Rules relating to tip credit and pooling have resulted in significant debate among legislators, regulators, and the courts, leading to confusion, further litigation, and, in many cases, substantial liability or settlements involving employers that operate in the hospitality industry. Today, the U.S. Department of Labor (“DOL”) published proposed rulemaking that aims to bring greater clarity to the morass of tip-related legislation, as well as previous agency rules and interpretations. I describe below some of the notable elements of these proposed rules.
In Adopting “Contract Coverage” Standard, NLRB Gives Employers Greater Flexibility to Act Unilaterally on Subjects Encompassed by Collective Bargaining Agreements
As summer turned to fall, the National Labor Relations Board (“NLRB” or the “Board”) issued a steady stream of decisions with significant and favorable implications for employers. In the flurry of recent decisions, the Board addressed misclassification of workers as independent contractors, employers’ rights to control access to private property (Tobin Center for Performing Arts, UPMC, and Kroger Mid-Atlantic), the right to impose class action waivers in the wake of employment lawsuits, withdrawal of union recognition, the appropriate scope of bargaining units, and management’s right to make unilateral changes to terms and conditions of employment that are “covered by” a collective bargaining agreement (“CBA”).
Sports and sports teams have a long history with intellectual property law and, more specifically, trademarks. Sports teams, colleges, and universities have long trademarked their names and logos, and have routinely and aggressively enforced those rights. In 1988 Pat Riley, then the head coach of the National Basketball Association’s Los Angeles Lakers, applied for a trademark on the term “three-peat” for shirts, jackets, and hats (U.S Reg. No. 1,552,980). Subsequently, others have attempted to trademark various terms, such as baseball player Manny Ramierz trademarking the phrase ‘Manny Being Manny’. In 2012, football player Robert Griffin III filed for seven trademarks: RGIII, RG3, Robert Griffin III, Unbelievably Believable, Go Catch Your Dream, Light You Up, Work Hard Stay Humble, No Pressure No Diamonds, and Dream Big Live Bigger.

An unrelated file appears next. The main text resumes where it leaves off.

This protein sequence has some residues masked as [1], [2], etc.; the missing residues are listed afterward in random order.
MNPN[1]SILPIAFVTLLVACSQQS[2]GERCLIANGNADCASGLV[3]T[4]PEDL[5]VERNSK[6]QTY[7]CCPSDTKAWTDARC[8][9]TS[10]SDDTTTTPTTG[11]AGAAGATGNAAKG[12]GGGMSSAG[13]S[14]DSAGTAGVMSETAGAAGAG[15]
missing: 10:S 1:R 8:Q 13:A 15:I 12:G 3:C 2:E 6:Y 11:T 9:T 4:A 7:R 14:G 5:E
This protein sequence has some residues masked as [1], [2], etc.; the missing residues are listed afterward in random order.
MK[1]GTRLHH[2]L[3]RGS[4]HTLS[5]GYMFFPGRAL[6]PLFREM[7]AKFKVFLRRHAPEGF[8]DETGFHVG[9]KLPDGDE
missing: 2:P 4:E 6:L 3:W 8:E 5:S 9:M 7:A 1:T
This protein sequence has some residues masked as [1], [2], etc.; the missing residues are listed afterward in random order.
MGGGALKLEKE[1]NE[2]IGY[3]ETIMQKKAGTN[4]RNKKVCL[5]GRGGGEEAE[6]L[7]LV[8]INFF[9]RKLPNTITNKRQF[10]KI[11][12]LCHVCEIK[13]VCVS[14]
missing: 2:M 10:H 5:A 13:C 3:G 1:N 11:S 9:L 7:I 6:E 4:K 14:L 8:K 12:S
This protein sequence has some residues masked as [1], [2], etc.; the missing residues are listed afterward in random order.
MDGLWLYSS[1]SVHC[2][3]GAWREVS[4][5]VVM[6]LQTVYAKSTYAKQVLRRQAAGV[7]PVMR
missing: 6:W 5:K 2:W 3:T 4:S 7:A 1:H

Courtney Simmons Volunteers With The Food Project Through BBA Environmental Law Pro Bono and Public Service Committee
On September 21, Courtney Simmons volunteered at The Food Project’s West Cottage Farm in Dorchester, MA as part of a Boston Bar Association (BBA) Environmental Law Pro Bono and Public Service Committee community service event. Courtney and fellow volunteers collaborated with local youth to complete a variety of hands-on farming tasks, including planting, weeding and harvesting.
I’m pleased to present the 2019 update to our “Trade Secrets Litigation” Practice Note, published by Thomson Reuters Practical Law. My co-author Zachary Jackson and I discuss litigation for employers whose employees have misappropriated trade secrets.
In a Trending News interview from Employment Law This Week®, our colleague RyAnn McKay Hooper of Epstein Becker Green discusses the Republican-majority NLRB’s recent decisions and how they signal a shift in the Board’s focus: